On my quest to bring you the highest quality, British talent of the big and small screen, it became rapidly apparent that there was a dire struggle (to say the least) within the UK Film industry to project the talent derived from that of people of colour, and even harder to come by – women of colour.

Be it in front of, or behind the lens, it was shocking the lack of representation of women that seemed to exist.  How predictable then that women behind the camera are makeup artists, stylists and hairdressers, yet the front-header roles that appear on the posters and trailers of film, such as directors and or producers, lay heavily on the shoulders of men. Is there an assumption that women are unable to take on leading roles in productions or be in control of their own creative projects? Surely us women – and in particular of colour, are out there somewhere?

As I shifted through the catalogue of media provided by the UK, it became apparent that we do exist, maybe in small numbers, but our presence filters through the glaze.

Women of colour are raising their soulful voice in productions more and more in the independent circuit and making a much-needed stamp. The likes of Destiny Ekaragha, Aysha Scott, Michaela Coel and Cecile Emeke are just a few of the beauties rising from the ashes of a drought headed by the Caucasian male; each in their own way presenting alternative narratives from the rigid Hollywood gaze.

With these gems my heart warms to the promise that women of colour are not hiding, but rather stomping loud and proud on the territory that they live on.

Pushing through the barriers of funding (the lack of), gender and race and are presenting quality to the table.

 

Laurelle Jones, Festival Coordinator

Laurelle

From a background of Graphic Design, Laurelle first found her passion for film when she studied A-level Media at John Ruskin College. She gained her first work experience gig with Wised UP- an independent film company. She pursued her Film education at St Mary's Twickenham University. Excitingly, it’s through this course she was able to study at De Sales University in Pennsylvania USA as part of her Media Arts with Film & TV Degree. Laurelle’s debut as a writer came in 2013 where she wrote on a short film called NO.27. This further galvanised Laurelle’s film career. Honing her production chops, Laurelle was the Production Manager for the hotly anticipated period-drama, Brixton Rock Short Film. Directed by Ethosheia Hylton, the film is an adaptation of award-winning author Alex Wheatle’s 1999 novel, Brixton Rock. Laurelle has always enjoyed watching films especially independent shorts and analysing them. To bring change through this prolific medium and to challenge taboos, are some of the things which drive Laurelle’s passion for the industry. She sees film as a way to educate, inspire and stir. Her inspirations are Spike Lee, Ava Duvenay, Amma Asante, Steve McQueen, to name a few.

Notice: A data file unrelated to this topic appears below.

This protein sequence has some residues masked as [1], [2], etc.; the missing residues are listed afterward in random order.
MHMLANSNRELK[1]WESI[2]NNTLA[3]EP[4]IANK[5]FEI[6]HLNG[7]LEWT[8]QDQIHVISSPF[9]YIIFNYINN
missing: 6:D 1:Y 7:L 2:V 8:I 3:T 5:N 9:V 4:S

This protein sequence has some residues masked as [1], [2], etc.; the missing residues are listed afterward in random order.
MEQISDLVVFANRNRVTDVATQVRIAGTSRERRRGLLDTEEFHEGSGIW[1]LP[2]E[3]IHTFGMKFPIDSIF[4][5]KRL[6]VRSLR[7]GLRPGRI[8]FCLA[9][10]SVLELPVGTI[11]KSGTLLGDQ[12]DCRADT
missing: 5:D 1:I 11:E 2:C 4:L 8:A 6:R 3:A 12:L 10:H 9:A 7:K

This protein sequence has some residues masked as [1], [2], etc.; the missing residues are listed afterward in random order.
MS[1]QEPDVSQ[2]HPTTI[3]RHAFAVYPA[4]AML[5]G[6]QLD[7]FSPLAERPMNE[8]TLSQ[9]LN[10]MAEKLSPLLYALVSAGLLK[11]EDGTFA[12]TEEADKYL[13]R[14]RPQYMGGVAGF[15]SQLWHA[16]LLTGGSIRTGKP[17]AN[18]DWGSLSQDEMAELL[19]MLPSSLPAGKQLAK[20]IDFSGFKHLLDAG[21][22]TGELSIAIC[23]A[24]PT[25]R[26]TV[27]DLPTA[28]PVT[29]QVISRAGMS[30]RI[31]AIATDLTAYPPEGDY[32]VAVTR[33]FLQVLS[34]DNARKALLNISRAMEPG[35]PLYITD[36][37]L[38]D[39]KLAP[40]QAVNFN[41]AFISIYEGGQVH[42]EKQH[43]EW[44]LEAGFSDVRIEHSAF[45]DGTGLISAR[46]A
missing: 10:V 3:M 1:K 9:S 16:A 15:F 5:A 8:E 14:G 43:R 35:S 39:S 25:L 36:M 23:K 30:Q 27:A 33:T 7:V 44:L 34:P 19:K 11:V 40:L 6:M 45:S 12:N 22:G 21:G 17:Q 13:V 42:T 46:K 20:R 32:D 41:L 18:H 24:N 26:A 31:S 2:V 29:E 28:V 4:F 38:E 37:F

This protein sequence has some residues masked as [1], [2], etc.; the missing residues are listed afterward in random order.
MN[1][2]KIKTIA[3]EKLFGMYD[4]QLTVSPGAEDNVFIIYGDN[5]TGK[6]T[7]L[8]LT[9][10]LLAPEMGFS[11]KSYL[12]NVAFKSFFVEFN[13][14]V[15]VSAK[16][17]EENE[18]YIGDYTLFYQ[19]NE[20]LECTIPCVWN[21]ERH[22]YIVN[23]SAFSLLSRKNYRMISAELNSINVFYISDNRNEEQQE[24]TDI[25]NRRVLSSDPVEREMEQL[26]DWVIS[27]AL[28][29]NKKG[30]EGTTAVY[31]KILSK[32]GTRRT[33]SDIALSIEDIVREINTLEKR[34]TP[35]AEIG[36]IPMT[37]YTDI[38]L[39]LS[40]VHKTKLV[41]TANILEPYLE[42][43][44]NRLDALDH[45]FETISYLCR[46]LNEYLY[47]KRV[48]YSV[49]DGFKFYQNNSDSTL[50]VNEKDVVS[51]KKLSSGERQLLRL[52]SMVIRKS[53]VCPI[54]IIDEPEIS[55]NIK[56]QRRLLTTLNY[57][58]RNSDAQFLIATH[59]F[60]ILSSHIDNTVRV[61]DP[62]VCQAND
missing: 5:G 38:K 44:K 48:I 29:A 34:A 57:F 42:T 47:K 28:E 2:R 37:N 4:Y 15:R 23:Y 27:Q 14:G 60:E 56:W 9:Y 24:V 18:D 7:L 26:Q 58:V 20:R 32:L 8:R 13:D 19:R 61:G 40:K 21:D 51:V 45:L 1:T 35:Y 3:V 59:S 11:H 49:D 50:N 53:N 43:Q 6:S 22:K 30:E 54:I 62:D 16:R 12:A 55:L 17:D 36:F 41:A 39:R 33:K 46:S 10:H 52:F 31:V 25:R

This Post Has 2 Comments

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    Judi Lee-Headman

    Don’t forget the technicians, we are here. I feel very strongly that women of colour in the technical areas are like black swans. We exist even if no-one acknowledges that!

    1. Jennifer Robinson
      Jennifer Robinson

      Thank you Judi for your comment. What is in front of the camera is equally as important as what is behind the camera. As you’ve indicated, technicians of all persuasions are an important part of the decision-making process when trying to reach a semblance of equality, opportunity and diversity of story-telling.

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